Both sites have a major new museum, Human Rights Museum at the Forks and National Music Centre in East Village. Both of which are only national museums located outside of Ottawa. The Forks also has a Children’s Museum, Children’s Theatre and skatepark, while East Village has a mega new library and the family oriented St. Patrick’s Island Park. And each has popular pedestrian pathways, plazas along the river’s edge and an iconic pedestrian bridge over the river.
Both The Forks and East Village have very active programming to attract people to the site. The Forks attracts over 4 million visitors to the site and is the City and Province’s number one tourist attraction.
The Forks North Portage Partnership purchased all of the land from CN Rail for $66 million, whereas the City of Calgary owned about 50% of the East Village lands at one point.
The Forks has no master plan governing how all of its land will be developed eventually, but rather is governed more organically adapting to new opportunities and needs as they arise. The first thing CMLC did was create a comprehensive master plan with a detailed 3D video to help everyone understand the vision of the new East Village as a 21st century urban village.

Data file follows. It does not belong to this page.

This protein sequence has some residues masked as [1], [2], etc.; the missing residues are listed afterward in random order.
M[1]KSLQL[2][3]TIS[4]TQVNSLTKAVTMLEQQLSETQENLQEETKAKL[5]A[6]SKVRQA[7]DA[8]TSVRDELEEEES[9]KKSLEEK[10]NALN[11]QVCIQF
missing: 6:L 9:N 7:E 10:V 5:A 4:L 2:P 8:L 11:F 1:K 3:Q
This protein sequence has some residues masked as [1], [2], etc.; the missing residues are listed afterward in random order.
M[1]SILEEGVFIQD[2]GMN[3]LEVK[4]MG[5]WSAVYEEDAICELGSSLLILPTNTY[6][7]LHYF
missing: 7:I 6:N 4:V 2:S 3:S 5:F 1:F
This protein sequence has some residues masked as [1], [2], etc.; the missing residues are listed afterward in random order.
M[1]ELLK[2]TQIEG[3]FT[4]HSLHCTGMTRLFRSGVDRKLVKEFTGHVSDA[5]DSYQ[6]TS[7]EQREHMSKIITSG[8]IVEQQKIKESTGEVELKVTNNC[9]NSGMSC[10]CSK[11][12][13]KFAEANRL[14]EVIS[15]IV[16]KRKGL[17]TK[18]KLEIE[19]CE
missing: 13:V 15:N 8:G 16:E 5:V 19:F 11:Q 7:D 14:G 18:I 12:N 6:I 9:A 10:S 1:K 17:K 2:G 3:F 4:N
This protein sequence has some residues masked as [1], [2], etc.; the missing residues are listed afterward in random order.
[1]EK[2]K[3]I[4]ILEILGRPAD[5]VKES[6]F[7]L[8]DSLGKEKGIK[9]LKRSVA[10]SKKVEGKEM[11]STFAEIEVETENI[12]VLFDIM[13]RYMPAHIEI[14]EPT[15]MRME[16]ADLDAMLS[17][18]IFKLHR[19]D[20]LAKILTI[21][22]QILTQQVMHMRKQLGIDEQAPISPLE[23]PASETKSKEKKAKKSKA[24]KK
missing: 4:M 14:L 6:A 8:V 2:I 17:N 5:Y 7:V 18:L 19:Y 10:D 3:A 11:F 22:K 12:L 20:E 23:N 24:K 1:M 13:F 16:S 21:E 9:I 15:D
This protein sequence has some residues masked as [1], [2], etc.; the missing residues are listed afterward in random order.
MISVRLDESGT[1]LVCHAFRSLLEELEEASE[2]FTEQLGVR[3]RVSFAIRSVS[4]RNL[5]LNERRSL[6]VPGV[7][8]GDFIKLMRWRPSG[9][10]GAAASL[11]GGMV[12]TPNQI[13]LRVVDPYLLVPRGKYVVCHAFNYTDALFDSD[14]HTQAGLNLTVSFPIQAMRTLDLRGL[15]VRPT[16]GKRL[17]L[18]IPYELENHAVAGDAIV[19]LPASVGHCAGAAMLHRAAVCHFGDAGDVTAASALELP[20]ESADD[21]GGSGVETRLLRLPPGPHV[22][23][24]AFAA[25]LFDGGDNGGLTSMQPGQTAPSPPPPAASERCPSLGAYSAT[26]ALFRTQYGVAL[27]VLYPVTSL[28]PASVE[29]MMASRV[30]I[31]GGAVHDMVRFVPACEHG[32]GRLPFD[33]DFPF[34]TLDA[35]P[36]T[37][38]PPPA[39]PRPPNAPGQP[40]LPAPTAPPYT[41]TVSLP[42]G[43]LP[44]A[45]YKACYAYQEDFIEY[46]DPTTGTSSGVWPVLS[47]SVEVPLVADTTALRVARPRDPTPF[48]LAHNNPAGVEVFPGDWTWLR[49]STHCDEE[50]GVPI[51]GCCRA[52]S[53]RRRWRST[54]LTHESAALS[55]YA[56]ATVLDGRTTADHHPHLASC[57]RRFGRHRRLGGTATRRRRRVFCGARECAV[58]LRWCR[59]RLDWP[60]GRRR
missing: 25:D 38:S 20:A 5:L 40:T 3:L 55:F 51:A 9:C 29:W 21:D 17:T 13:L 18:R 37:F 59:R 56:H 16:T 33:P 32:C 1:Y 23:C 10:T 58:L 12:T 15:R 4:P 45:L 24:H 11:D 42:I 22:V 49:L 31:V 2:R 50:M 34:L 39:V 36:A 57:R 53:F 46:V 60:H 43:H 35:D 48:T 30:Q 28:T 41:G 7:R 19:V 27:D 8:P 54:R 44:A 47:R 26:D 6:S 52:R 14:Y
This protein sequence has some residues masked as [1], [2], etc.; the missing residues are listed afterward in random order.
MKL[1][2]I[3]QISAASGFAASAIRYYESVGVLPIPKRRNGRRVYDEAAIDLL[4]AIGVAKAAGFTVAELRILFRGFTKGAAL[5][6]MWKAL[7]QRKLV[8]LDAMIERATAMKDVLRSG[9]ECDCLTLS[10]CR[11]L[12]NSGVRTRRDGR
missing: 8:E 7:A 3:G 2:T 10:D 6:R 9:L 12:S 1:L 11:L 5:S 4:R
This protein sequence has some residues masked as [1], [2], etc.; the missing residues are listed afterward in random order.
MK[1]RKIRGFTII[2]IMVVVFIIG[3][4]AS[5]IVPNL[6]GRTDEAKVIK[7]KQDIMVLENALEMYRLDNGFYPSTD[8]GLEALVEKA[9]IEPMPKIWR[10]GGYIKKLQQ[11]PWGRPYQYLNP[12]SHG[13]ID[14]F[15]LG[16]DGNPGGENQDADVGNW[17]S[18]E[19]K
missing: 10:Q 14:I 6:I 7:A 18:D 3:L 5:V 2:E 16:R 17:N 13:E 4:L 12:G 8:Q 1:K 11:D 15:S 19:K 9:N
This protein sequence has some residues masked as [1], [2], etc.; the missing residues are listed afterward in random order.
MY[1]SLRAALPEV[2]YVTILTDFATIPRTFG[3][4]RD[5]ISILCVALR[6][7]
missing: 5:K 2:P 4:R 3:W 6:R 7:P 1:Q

The Forks is actively working with developers to convert 12 acres of surface parking lots next to the railway tracks and Union Station into Railside. The vision calls for $500 million to be invested by large and small developers to build 20+ buildings no taller than six storeys with retail at street level and offices and condos above and $50 million in public spaces. (Railside will be more like Calgary’s University District than East Village in that the land will be leased not owned, as The Forks partnership wants to retain ownership of the land).
East Village’s development was funded by a Community Revitalization Levy (CRL) that was used to upgrade infrastructure and help build new public amenities like St. Patrick’s Island Park, National Music Museum and new Central Library. The $357 million CRL has resulted in $2.4 billion in private sector development and is expected to generate $725 million in new tax revenues by 2027, which will more than pay back the $357 million levy.